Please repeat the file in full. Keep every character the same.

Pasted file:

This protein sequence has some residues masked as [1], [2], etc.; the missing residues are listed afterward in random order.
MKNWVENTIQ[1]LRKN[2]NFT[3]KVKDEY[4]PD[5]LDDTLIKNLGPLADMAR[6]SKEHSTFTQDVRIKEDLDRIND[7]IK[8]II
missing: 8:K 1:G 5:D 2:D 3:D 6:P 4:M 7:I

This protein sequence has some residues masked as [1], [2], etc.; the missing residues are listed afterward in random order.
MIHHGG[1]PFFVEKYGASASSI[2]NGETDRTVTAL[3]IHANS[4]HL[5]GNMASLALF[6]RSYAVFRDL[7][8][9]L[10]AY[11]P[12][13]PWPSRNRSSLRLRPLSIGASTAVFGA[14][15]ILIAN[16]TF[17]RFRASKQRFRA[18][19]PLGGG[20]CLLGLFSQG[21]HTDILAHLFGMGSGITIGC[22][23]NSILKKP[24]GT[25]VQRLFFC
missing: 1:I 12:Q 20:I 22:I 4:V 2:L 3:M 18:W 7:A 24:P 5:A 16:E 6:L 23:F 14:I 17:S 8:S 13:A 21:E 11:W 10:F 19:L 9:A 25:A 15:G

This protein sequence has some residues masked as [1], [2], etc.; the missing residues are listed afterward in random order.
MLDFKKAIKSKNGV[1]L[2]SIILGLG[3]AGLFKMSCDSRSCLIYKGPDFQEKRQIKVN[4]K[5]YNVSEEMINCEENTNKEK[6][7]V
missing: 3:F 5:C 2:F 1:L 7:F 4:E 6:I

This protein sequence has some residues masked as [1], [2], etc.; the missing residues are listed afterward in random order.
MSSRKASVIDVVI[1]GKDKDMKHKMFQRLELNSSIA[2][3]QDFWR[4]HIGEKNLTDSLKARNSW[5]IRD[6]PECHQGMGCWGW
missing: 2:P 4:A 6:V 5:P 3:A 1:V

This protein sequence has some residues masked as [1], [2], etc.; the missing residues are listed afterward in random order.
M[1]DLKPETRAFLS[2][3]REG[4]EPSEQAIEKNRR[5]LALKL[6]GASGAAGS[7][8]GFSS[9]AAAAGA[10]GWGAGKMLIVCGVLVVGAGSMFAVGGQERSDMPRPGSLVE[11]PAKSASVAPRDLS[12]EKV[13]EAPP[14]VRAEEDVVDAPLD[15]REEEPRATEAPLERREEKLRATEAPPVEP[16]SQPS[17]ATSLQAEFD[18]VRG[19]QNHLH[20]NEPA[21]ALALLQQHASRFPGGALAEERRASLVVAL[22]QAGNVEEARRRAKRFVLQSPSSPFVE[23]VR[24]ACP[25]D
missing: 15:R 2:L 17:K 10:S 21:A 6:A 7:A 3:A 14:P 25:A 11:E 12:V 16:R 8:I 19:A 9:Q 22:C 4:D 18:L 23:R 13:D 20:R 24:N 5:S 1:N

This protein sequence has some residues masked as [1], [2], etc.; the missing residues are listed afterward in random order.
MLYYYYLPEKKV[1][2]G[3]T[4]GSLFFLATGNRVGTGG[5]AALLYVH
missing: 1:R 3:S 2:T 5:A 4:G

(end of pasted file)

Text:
This protein sequence has some residues masked as [1], [2], etc.; the missing residues are listed afterward in random order.
MKNWVENTIQ[1]LRKN[2]NFT[3]KVKDEY[4]PD[5]LDDTLIKNLGPLADMAR[6]SKEHSTFTQDVRIKEDLDRIND[7]IK[8]II
missing: 8:K 1:G 5:D 2:D 3:D 6:P 4:M 7:I

This protein sequence has some residues masked as [1], [2], etc.; the missing residues are listed afterward in random order.
MIHHGG[1]PFFVEKYGASASSI[2]NGETDRTVTAL[3]IHANS[4]HL[5]GNMASLALF[6]RSYAVFRDL[7][8][9]L[10]AY[11]P[12][13]PWPSRNRSSLRLRPLSIGASTAVFGA[14][15]ILIAN[16]TF[17]RFRASKQRFRA[18][19]PLGGG[20]CLLGLFSQG[21]HTDILAHLFGMGSGITIGC[22][23]NSILKKP[24]GT[25]VQRLFFC
missing: 1:I 12:Q 20:I 22:I 4:V 2:L 3:M 18:W 7:A 24:P 5:A 16:E 6:L 23:F 14:I 17:S 8:S 13:A 21:E 11:W 10:F 19:L 9:A 25:A 15:G

This protein sequence has some residues masked as [1], [2], etc.; the missing residues are listed afterward in random order.
MLDFKKAIKSKNGV[1]L[2]SIILGLG[3]AGLFKMSCDSRSCLIYKGPDFQEKRQIKVN[4]K[5]YNVSEEMINCEENTNKEK[6][7]V
missing: 3:F 5:C 2:F 1:L 7:F 4:E 6:I

This protein sequence has some residues masked as [1], [2], etc.; the missing residues are listed afterward in random order.
MSSRKASVIDVVI[1]GKDKDMKHKMFQRLELNSSIA[2][3]QDFWR[4]HIGEKNLTDSLKARNSW[5]IRD[6]PECHQGMGCWGW
missing: 2:P 4:A 6:V 5:P 3:A 1:V

This protein sequence has some residues masked as [1], [2], etc.; the missing residues are listed afterward in random order.
M[1]DLKPETRAFLS[2][3]REG[4]EPSEQAIEKNRR[5]LALKL[6]GASGAAGS[7][8]GFSS[9]AAAAGA[10]GWGAGKMLIVCGVLVVGAGSMFAVGGQERSDMPRPGSLVE[11]PAKSASVAPRDLS[12]EKV[13]EAPP[14]VRAEEDVVDAPLD[15]REEEPRATEAPLERREEKLRATEAPPVEP[16]SQPS[17]ATSLQAEFD[18]VRG[19]QNHLH[20]NEPA[21]ALALLQQHASRFPGGALAEERRASLVVAL[22]QAGNVEEARRRAKRFVLQSPSSPFVE[23]VR[24]ACP[25]D
missing: 15:R 2:L 17:K 10:S 21:A 6:A 7:A 3:A 14:P 25:A 11:E 12:V 16:R 8:I 19:A 9:Q 22:C 4:D 18:L 23:R 13:D 20:R 24:N 5:S 1:N

This protein sequence has some residues masked as [1], [2], etc.; the missing residues are listed afterward in random order.
MLYYYYLPEKKV[1][2]G[3]T[4]GSLFFLATGNRVGTGG[5]AALLYVH
missing: 1:R 3:S 2:T 5:A 4:G